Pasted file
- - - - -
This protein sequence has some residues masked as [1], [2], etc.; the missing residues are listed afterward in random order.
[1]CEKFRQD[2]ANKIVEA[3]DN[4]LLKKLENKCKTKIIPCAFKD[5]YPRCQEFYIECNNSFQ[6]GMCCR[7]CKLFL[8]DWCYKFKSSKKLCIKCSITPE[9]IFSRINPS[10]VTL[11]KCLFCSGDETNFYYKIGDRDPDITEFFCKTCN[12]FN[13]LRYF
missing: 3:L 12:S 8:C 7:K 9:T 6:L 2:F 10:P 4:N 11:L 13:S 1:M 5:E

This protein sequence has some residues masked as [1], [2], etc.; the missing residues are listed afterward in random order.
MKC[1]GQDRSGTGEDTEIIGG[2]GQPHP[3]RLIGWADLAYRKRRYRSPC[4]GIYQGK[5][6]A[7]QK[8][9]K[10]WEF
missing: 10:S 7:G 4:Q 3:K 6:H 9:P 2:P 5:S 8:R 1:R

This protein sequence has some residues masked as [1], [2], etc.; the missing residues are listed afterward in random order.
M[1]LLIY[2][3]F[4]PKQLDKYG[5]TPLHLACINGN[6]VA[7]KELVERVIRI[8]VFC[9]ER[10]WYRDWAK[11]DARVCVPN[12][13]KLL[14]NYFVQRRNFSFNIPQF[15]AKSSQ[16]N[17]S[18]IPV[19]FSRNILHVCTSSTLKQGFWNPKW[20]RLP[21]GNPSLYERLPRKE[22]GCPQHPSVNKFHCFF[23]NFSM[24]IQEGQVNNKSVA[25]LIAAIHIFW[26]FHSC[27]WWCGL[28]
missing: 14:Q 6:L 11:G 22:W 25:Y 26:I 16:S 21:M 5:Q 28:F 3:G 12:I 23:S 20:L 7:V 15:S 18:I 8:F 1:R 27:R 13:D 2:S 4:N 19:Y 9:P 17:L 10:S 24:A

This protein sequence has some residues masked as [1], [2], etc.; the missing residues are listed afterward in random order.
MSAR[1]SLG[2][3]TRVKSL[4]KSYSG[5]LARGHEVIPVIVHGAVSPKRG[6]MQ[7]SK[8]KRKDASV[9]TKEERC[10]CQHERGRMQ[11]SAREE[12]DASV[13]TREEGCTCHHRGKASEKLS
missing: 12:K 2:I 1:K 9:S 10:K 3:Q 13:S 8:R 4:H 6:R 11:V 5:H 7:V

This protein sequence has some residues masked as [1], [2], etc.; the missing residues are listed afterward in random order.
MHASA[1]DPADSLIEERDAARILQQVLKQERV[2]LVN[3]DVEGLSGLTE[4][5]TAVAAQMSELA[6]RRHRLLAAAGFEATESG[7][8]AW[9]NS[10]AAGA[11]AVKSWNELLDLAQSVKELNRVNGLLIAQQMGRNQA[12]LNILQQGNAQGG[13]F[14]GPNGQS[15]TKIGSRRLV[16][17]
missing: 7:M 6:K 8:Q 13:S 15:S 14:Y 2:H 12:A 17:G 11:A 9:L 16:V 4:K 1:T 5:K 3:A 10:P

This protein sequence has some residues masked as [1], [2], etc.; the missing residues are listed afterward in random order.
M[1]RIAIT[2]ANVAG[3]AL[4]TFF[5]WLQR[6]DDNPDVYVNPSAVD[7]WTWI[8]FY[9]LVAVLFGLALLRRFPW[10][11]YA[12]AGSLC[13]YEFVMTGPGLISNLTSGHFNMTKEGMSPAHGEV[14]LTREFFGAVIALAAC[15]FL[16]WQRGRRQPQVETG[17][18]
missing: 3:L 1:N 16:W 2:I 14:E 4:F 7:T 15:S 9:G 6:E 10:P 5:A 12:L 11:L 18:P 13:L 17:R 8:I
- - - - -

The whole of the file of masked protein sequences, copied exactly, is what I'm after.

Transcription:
This protein sequence has some residues masked as [1], [2], etc.; the missing residues are listed afterward in random order.
[1]CEKFRQD[2]ANKIVEA[3]DN[4]LLKKLENKCKTKIIPCAFKD[5]YPRCQEFYIECNNSFQ[6]GMCCR[7]CKLFL[8]DWCYKFKSSKKLCIKCSITPE[9]IFSRINPS[10]VTL[11]KCLFCSGDETNFYYKIGDRDPDITEFFCKTCN[12]FN[13]LRYF
missing: 3:L 12:S 8:C 7:K 9:T 6:L 2:F 10:P 4:N 11:L 13:S 1:M 5:E

This protein sequence has some residues masked as [1], [2], etc.; the missing residues are listed afterward in random order.
MKC[1]GQDRSGTGEDTEIIGG[2]GQPHP[3]RLIGWADLAYRKRRYRSPC[4]GIYQGK[5][6]A[7]QK[8][9]K[10]WEF
missing: 10:S 7:G 4:Q 3:K 6:H 9:P 2:P 5:S 8:R 1:R

This protein sequence has some residues masked as [1], [2], etc.; the missing residues are listed afterward in random order.
M[1]LLIY[2][3]F[4]PKQLDKYG[5]TPLHLACINGN[6]VA[7]KELVERVIRI[8]VFC[9]ER[10]WYRDWAK[11]DARVCVPN[12][13]KLL[14]NYFVQRRNFSFNIPQF[15]AKSSQ[16]N[17]S[18]IPV[19]FSRNILHVCTSSTLKQGFWNPKW[20]RLP[21]GNPSLYERLPRKE[22]GCPQHPSVNKFHCFF[23]NFSM[24]IQEGQVNNKSVA[25]LIAAIHIFW[26]FHSC[27]WWCGL[28]
missing: 14:Q 6:L 11:G 22:W 25:Y 26:I 16:S 21:M 5:Q 28:F 3:G 12:I 23:S 20:L 7:V 15:S 18:I 8:F 1:R 27:R 13:D 2:S 4:N 19:Y 9:P 17:L 10:S 24:A

This protein sequence has some residues masked as [1], [2], etc.; the missing residues are listed afterward in random order.
MSAR[1]SLG[2][3]TRVKSL[4]KSYSG[5]LARGHEVIPVIVHGAVSPKRG[6]MQ[7]SK[8]KRKDASV[9]TKEERC[10]CQHERGRMQ[11]SAREE[12]DASV[13]TREEGCTCHHRGKASEKLS
missing: 12:K 2:I 1:K 9:S 10:K 3:Q 13:S 8:R 4:H 6:R 11:V 5:H 7:V

This protein sequence has some residues masked as [1], [2], etc.; the missing residues are listed afterward in random order.
MHASA[1]DPADSLIEERDAARILQQVLKQERV[2]LVN[3]DVEGLSGLTE[4][5]TAVAAQMSELA[6]RRHRLLAAAGFEATESG[7][8]AW[9]NS[10]AAGA[11]AVKSWNELLDLAQSVKELNRVNGLLIAQQMGRNQA[12]LNILQQGNAQGG[13]F[14]GPNGQS[15]TKIGSRRLV[16][17]
missing: 7:M 6:K 8:Q 13:S 15:S 14:Y 2:H 12:A 17:G 11:A 9:L 16:V 4:K 1:T 5:K 3:A 10:P

This protein sequence has some residues masked as [1], [2], etc.; the missing residues are listed afterward in random order.
M[1]RIAIT[2]ANVAG[3]AL[4]TFF[5]WLQR[6]DDNPDVYVNPSAVD[7]WTWI[8]FY[9]LVAVLFGLALLRRFPW[10][11]YA[12]AGSLC[13]YEFVMTGPGLISNLTSGHFNMTKEGMSPAHGEV[14]LTREFFGAVIALAAC[15]FL[16]WQRGRRQPQVETG[17][18]
missing: 3:L 1:N 16:W 2:I 14:E 4:F 7:T 15:S 9:G 6:E 10:P 5:A 12:L 11:L 18:P 13:L 17:R 8:I